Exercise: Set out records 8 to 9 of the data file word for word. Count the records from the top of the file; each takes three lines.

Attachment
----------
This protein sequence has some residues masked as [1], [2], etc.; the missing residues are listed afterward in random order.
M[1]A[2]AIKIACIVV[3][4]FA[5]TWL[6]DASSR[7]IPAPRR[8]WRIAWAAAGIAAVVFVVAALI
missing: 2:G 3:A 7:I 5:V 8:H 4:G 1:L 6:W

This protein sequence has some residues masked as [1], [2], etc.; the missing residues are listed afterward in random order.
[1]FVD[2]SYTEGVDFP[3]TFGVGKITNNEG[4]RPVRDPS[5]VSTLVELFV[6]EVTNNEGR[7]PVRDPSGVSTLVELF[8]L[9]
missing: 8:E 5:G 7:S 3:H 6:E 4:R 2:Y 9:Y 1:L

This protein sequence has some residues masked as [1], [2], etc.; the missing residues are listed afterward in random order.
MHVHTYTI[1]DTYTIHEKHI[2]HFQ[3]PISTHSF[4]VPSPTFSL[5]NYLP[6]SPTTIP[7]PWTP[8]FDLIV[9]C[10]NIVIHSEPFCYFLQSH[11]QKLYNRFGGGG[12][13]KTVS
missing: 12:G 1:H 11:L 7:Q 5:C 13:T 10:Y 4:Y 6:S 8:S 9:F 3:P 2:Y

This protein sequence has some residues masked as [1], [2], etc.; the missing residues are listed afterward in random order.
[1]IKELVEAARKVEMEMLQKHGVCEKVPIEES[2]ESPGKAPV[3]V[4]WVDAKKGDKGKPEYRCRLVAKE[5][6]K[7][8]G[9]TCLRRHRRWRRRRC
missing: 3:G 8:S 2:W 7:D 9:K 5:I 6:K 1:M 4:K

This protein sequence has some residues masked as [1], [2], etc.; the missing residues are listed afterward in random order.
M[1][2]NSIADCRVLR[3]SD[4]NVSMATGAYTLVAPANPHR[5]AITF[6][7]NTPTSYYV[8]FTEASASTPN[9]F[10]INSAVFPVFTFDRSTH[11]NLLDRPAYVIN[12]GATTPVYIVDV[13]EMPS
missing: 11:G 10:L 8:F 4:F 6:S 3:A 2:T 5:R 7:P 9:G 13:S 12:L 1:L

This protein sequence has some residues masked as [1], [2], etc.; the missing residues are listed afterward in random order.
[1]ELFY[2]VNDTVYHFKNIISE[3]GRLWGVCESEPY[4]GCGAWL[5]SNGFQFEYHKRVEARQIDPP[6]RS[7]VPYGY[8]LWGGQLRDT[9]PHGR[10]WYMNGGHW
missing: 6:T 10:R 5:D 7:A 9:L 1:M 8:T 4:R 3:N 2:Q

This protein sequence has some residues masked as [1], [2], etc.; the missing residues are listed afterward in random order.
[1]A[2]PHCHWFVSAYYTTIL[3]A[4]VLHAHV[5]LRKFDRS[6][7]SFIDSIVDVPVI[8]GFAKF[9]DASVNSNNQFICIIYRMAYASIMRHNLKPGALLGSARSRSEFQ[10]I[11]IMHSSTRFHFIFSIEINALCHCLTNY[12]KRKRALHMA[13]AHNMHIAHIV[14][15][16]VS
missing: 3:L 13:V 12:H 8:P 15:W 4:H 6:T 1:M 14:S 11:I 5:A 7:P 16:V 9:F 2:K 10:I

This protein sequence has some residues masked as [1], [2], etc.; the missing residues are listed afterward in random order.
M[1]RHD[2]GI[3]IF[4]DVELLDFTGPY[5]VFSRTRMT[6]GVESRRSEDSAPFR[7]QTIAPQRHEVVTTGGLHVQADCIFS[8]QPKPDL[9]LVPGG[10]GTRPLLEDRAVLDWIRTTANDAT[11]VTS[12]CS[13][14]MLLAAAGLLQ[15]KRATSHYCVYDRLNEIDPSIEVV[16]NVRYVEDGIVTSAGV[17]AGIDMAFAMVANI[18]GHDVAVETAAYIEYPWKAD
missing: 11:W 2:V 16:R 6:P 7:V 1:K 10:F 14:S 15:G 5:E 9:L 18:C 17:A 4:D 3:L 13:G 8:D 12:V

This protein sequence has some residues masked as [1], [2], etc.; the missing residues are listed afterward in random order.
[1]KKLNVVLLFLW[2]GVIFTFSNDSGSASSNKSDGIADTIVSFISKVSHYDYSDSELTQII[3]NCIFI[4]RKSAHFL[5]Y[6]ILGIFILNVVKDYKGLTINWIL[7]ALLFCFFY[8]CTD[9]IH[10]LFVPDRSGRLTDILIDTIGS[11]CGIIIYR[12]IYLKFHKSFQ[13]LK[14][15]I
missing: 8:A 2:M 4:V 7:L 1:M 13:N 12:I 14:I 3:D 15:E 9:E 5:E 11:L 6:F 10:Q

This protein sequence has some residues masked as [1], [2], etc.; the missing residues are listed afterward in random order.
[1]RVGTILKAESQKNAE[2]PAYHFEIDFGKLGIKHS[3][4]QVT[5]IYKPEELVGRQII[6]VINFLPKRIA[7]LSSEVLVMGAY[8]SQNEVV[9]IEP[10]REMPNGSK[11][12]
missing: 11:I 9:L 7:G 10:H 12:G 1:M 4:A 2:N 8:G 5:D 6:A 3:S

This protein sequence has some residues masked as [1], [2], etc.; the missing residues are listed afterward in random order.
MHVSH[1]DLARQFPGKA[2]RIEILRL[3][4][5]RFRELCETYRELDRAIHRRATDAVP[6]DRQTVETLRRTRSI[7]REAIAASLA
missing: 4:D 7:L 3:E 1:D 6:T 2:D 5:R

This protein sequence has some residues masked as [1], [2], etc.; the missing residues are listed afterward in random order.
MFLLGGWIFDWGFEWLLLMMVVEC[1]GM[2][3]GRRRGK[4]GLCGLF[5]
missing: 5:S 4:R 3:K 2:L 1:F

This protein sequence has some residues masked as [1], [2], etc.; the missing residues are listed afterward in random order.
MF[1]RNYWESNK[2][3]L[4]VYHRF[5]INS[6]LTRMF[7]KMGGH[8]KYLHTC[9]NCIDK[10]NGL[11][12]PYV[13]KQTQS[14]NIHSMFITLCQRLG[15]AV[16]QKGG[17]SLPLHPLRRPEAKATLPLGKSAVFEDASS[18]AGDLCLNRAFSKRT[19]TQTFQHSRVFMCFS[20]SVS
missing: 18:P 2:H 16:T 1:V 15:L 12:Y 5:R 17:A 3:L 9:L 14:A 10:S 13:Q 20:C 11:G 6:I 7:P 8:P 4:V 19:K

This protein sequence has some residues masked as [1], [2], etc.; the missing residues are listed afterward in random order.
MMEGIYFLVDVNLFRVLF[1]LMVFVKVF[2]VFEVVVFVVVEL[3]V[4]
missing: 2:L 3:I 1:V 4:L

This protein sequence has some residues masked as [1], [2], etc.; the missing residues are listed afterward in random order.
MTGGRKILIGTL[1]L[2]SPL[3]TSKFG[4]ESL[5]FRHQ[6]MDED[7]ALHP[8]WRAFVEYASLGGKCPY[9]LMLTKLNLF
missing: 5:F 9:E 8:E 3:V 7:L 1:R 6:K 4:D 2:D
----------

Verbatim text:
This protein sequence has some residues masked as [1], [2], etc.; the missing residues are listed afterward in random order.
M[1]RHD[2]GI[3]IF[4]DVELLDFTGPY[5]VFSRTRMT[6]GVESRRSEDSAPFR[7]QTIAPQRHEVVTTGGLHVQADCIFS[8]QPKPDL[9]LVPGG[10]GTRPLLEDRAVLDWIRTTANDAT[11]VTS[12]CS[13][14]MLLAAAGLLQ[15]KRATSHYCVYDRLNEIDPSIEVV[16]NVRYVEDGIVTSAGV[17]AGIDMAFAMVANI[18]GHDVAVETAAYIEYPWKAD
missing: 11:W 2:V 16:R 6:P 7:V 1:K 10:F 14:S 15:G 5:E 9:L 18:C 17:A 4:D 3:L 13:G 8:D 12:V

This protein sequence has some residues masked as [1], [2], etc.; the missing residues are listed afterward in random order.
[1]KKLNVVLLFLW[2]GVIFTFSNDSGSASSNKSDGIADTIVSFISKVSHYDYSDSELTQII[3]NCIFI[4]RKSAHFL[5]Y[6]ILGIFILNVVKDYKGLTINWIL[7]ALLFCFFY[8]CTD[9]IH[10]LFVPDRSGRLTDILIDTIGS[11]CGIIIYR[12]IYLKFHKSFQ[13]LK[14][15]I
missing: 8:A 2:M 4:V 7:L 1:M 13:N 12:I 14:I 3:D 15:E 9:E 5:E 11:L 6:F 10:Q